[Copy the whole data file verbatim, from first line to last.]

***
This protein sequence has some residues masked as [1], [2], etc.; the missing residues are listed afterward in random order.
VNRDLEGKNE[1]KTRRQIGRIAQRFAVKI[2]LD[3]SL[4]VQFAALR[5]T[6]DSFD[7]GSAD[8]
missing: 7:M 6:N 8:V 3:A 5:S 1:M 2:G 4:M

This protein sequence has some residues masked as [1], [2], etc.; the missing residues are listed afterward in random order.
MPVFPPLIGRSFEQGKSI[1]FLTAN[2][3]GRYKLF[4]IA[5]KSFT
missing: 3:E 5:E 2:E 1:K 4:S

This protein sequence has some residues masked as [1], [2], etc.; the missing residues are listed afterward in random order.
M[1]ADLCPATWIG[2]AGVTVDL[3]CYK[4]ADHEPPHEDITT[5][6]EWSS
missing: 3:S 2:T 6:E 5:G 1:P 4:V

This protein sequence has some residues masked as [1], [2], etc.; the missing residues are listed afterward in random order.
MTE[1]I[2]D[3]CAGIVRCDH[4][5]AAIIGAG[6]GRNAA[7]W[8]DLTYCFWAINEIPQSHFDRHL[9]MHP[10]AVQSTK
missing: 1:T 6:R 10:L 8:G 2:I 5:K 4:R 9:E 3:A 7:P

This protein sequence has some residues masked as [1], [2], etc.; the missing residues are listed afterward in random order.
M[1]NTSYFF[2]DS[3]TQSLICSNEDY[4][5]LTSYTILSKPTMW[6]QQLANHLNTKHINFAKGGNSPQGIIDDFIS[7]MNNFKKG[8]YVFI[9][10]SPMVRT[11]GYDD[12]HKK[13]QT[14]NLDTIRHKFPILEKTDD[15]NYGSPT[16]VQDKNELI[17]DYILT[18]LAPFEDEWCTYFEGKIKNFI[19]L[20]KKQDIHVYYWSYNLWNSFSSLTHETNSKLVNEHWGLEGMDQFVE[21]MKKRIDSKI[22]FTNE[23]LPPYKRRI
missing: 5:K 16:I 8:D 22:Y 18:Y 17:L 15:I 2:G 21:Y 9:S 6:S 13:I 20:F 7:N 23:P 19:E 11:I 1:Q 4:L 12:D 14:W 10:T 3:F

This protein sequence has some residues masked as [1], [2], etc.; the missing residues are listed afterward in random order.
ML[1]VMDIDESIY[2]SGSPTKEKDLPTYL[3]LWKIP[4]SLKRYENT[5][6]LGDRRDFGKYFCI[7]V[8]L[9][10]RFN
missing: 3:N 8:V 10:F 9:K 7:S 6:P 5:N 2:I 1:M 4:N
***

This protein sequence has some residues masked as [1], [2], etc.; the missing residues are listed afterward in random order.
VNRDLEGKNE[1]KTRRQIGRIAQRFAVKI[2]LD[3]SL[4]VQFAALR[5]T[6]DSFD[7]GSAD[8]
missing: 7:M 6:N 8:V 3:A 5:S 1:M 2:G 4:M

This protein sequence has some residues masked as [1], [2], etc.; the missing residues are listed afterward in random order.
MPVFPPLIGRSFEQGKSI[1]FLTAN[2][3]GRYKLF[4]IA[5]KSFT
missing: 3:E 5:E 2:E 1:K 4:S

This protein sequence has some residues masked as [1], [2], etc.; the missing residues are listed afterward in random order.
M[1]ADLCPATWIG[2]AGVTVDL[3]CYK[4]ADHEPPHEDITT[5][6]EWSS
missing: 3:S 2:T 6:E 5:G 1:P 4:V

This protein sequence has some residues masked as [1], [2], etc.; the missing residues are listed afterward in random order.
MTE[1]I[2]D[3]CAGIVRCDH[4][5]AAIIGAG[6]GRNAA[7]W[8]DLTYCFWAINEIPQSHFDRHL[9]MHP[10]AVQSTK
missing: 1:T 6:R 10:L 8:G 2:I 5:K 4:R 9:E 3:A 7:P

This protein sequence has some residues masked as [1], [2], etc.; the missing residues are listed afterward in random order.
M[1]NTSYFF[2]DS[3]TQSLICSNEDY[4][5]LTSYTILSKPTMW[6]QQLANHLNTKHINFAKGGNSPQGIIDDFIS[7]MNNFKKG[8]YVFI[9][10]SPMVRT[11]GYDD[12]HKK[13]QT[14]NLDTIRHKFPILEKTDD[15]NYGSPT[16]VQDKNELI[17]DYILT[18]LAPFEDEWCTYFEGKIKNFI[19]L[20]KKQDIHVYYWSYNLWNSFSSLTHETNSKLVNEHWGLEGMDQFVE[21]MKKRIDSKI[22]FTNE[23]LPPYKRRI
missing: 5:K 16:I 8:D 22:Y 18:Y 17:L 15:I 2:G 21:Y 9:S 6:S 13:I 20:F 7:N 23:P 19:E 11:I 1:Q 4:L 12:D 14:W 10:T 3:F

This protein sequence has some residues masked as [1], [2], etc.; the missing residues are listed afterward in random order.
ML[1]VMDIDESIY[2]SGSPTKEKDLPTYL[3]LWKIP[4]SLKRYENT[5][6]LGDRRDFGKYFCI[7]V[8]L[9][10]RFN
missing: 3:N 8:V 10:F 9:K 7:S 6:P 5:N 2:I 1:M 4:N